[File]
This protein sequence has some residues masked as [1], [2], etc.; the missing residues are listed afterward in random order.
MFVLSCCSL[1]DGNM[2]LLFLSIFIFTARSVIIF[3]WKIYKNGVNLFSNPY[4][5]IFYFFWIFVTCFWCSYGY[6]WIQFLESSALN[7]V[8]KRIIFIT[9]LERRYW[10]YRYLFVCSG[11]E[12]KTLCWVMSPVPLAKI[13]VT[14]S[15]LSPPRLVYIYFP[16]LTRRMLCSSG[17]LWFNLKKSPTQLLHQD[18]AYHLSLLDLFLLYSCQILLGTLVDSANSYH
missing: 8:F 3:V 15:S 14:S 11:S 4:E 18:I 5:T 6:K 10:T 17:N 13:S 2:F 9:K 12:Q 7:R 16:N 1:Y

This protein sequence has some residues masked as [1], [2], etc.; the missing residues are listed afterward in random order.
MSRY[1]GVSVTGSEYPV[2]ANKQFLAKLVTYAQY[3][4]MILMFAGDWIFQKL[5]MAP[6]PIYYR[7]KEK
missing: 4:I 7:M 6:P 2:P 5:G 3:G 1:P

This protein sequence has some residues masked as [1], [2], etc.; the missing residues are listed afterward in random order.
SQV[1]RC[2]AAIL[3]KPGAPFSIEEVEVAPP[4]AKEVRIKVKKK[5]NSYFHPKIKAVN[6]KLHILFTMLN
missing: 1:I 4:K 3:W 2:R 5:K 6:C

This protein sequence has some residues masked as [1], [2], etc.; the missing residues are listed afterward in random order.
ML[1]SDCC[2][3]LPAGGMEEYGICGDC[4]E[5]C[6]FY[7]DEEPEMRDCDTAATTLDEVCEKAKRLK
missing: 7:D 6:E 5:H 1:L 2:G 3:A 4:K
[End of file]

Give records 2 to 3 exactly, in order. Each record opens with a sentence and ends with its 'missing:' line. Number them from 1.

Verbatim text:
This protein sequence has some residues masked as [1], [2], etc.; the missing residues are listed afterward in random order.
MSRY[1]GVSVTGSEYPV[2]ANKQFLAKLVTYAQY[3][4]MILMFAGDWIFQKL[5]MAP[6]PIYYR[7]KEK
missing: 4:I 7:M 6:P 2:P 5:G 3:G 1:P

This protein sequence has some residues masked as [1], [2], etc.; the missing residues are listed afterward in random order.
SQV[1]RC[2]AAIL[3]KPGAPFSIEEVEVAPP[4]AKEVRIKVKKK[5]NSYFHPKIKAVN[6]KLHILFTMLN
missing: 1:I 4:K 3:W 2:R 5:K 6:C